Katie from Tomahawk and 25 of her
gifted peers spent a day in January with me focusing on self-advocacy -
creating their learner profiles and plotting their unique paths to
graduation.We also took time to
vent some frustrations.
Thank you, Katie, for sharing your heartfelt and provocative
Thank You for the Cages.
There was once a time
When there were no cages.
I was too smart,
And led me
down a sticky-sweet road
gleefully agreeing to be chained
To kids I
Who had already
And I was an
awkward, missing button.
for the cage.
It was once
To be strong
To live in
my own way.
injected the wicked serum
Into the students
pulsing toward middle school
quarantined, and stayed different.
want the sameness
Until it was
for the cage.
I was once
free to frolic
To play, and
enjoy all things movement.
snapped up the kids,
All but me,
the odd one out,
them like packages
rounds of sports,
I was thrown
into the group
Of the few
kids who hadn’t chosen sports
At age seven
simply hadn’t wanted to.
And now it
was too late.
for the cage.
I once felt
the joy of difference,
nectar of being admired and different.
un-sameness attracted attention,
friends and enjoyment.
weirdness became repetitive and annoying,
sideshow everyone’s already seen
And moved on
to the next novelty,
alone with my new identity
to vent my wayward thoughts
replace the companions I thought were mine.
for the cage.
I had no
choice but to be alone.
learned to enjoy it.
learned that this was acceptable.
any weak ties to others severed,
my freedom, my flexibility
many others seemed to crave.
my lone wolf status.
talking behind your back”.
some adequate social behavior from the bottom
This year marks two milestones in Wisconsin’s gifted history:
·40 years ago the Wisconsin Council for Gifted
and Talented was formed, our first state advocacy organization.
·20 years ago Wisconsin parents and educators
joined their separate advocacy groups to form the Wisconsin Association for Talented and Gifted.
We are thrilled to be working with archivists at the
Wisconsin Historical Society to preserve our history.Our “History Hunters,” a group of Wisconsin gifted education
pioneers, are collecting and recollecting the stories of our work.
As I listen to their tales of struggle from 40 years ago I’m
saddened that the same struggles exist today.Yet I’m also encouraged. For I remember that it was they and their efforts
that made all the difference for my own kids over 25 years ago. And it was their voices I heard and responded to, their research I relied on and their organization that supported me
when I began my own professional journey into gifted education.
I’m reminded of the butterfly effect: What may have begun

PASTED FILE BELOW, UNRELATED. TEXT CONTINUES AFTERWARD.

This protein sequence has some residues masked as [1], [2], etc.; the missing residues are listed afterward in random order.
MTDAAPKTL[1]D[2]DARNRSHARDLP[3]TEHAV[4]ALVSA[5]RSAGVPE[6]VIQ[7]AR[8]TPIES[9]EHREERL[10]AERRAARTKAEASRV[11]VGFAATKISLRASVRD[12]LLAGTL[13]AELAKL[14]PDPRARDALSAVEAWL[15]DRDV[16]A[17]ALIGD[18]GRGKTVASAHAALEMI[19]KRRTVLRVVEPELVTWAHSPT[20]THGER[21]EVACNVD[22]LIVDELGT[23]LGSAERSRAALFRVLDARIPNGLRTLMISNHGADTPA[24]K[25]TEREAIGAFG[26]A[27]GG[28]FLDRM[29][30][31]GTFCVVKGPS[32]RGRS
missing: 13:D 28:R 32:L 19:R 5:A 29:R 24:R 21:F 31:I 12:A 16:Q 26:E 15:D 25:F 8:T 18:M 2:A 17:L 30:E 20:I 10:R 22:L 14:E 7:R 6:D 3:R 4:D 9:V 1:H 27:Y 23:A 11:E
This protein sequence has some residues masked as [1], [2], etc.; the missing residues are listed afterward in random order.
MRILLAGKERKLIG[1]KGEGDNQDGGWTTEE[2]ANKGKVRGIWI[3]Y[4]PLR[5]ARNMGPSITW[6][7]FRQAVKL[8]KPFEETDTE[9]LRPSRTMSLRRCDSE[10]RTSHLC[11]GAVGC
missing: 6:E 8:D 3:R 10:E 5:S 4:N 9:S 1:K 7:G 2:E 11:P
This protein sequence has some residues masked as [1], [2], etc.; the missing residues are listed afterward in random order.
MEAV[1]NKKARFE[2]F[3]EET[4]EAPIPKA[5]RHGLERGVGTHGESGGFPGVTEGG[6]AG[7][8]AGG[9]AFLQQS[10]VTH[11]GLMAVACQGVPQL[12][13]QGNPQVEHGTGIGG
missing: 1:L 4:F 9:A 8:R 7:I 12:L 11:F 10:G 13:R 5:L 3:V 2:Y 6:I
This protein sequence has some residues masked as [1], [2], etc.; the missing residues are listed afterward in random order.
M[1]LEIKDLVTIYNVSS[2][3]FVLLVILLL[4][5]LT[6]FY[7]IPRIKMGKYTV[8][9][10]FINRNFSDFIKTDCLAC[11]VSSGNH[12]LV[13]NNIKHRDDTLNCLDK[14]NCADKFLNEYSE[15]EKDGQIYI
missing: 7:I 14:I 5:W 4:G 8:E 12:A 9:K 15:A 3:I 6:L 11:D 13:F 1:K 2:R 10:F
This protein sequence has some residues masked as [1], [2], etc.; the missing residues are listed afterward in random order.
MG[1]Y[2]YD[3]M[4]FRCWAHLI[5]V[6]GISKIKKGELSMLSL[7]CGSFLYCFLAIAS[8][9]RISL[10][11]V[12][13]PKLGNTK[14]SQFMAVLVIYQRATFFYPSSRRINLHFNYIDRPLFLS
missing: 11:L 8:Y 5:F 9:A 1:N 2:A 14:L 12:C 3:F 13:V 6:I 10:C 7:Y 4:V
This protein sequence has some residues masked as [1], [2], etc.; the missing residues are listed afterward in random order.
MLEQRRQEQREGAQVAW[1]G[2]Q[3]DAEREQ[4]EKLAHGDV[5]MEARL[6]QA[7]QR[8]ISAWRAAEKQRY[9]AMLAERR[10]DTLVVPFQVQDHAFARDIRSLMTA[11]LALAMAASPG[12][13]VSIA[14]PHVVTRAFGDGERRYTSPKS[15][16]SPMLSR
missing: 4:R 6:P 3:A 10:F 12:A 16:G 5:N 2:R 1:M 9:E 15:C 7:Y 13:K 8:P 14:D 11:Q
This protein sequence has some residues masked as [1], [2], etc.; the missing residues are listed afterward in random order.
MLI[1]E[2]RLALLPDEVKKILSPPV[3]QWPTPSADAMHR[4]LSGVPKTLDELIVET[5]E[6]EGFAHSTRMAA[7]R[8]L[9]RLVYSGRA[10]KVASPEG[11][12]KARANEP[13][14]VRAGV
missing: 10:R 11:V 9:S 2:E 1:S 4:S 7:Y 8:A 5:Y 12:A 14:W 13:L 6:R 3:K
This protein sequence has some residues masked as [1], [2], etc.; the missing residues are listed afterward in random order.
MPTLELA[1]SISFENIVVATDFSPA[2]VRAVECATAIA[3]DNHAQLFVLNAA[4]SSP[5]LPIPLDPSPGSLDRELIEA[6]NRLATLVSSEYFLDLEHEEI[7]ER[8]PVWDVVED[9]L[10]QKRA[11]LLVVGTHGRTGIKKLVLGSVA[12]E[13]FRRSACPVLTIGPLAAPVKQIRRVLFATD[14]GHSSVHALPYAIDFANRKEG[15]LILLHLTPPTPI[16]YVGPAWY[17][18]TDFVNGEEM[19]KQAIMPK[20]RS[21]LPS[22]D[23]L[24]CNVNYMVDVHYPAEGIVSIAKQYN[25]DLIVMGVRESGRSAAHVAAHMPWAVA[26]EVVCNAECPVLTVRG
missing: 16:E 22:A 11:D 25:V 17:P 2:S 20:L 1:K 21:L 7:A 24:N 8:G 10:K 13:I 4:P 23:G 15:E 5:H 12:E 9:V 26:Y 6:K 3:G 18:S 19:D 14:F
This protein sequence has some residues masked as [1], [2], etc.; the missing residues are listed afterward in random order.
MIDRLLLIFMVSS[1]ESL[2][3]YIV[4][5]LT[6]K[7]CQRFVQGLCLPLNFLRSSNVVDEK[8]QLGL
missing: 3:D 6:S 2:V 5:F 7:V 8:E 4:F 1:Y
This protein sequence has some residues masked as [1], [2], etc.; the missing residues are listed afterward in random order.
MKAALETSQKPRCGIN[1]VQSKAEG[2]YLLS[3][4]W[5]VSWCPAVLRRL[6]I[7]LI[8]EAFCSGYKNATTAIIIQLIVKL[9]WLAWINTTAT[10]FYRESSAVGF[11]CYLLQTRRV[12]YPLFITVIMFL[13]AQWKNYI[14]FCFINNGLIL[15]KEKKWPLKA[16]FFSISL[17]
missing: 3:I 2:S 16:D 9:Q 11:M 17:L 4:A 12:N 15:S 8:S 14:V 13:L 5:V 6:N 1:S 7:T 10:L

with just one small flutter of wings in 1973 changed the history of gifted
education in Wisconsin.It
also changed my life and my children’s lives . . . and no doubt the lives of
thousands of others throughout the years and throughout the world.
And what about the future?Rather than feeling disheartened by the struggles that lie
ahead, I’m energized.For
today we parents and educators continue to work together for the sake of our gifted
children.We have successes; we
have failures.But I believe those
seemingly small steps we take each day for the sake of one child . . . those
little wing flutters in the Wisconsin wilderness . . . will also impact lives around
We stand on the shoulders (or maybe we fly on the wings?) of
some very wise and wonderful people.
Comparing academics to sports isn't new to advocates for gifted kids, but William's comments area good indication that those outside the field also recognize the inequity.
I'm not sure where it came from, but the decades old story told by educators of the gifted goes something like this:
So I walked into my high school principal's office and asked for a few minutes of his time. "I'd like you to consider this proposal," I said.
"I'd like to select a handful of our best students and allow them to work together with specialists in their talent area for 3 or 4 hours each day. Then they could interact with other students with similar interests and abilities. The adults would be good role models, experts who could work individually with the students, perfecting their skills, making sure each is appropriately challenged."
"We'll need a bigpart of the schoolbuilding for our program. And lots of specialized equipment. Probably a budget of $500,000 a year or more."
"I'd also like the kids to go to other schools several times a week to interact with and learn from kids just like them. We'd need busing and chaperones, of course. And also school logo clothing for each of them would be nice, just to show that we're proud of them and wantothers to know they're from our school."
"As a matter of fact, I think this selection process should begin in elementary school where we'll identify the most promising students and provide year-round programming for them, includingsummer camps and after school lessons. That way, by the time they reach high school they will truly be our best and our brightest."
"Are you crazy?" he said. "That would be elitist."
"No," I said. "That would be our athletic program."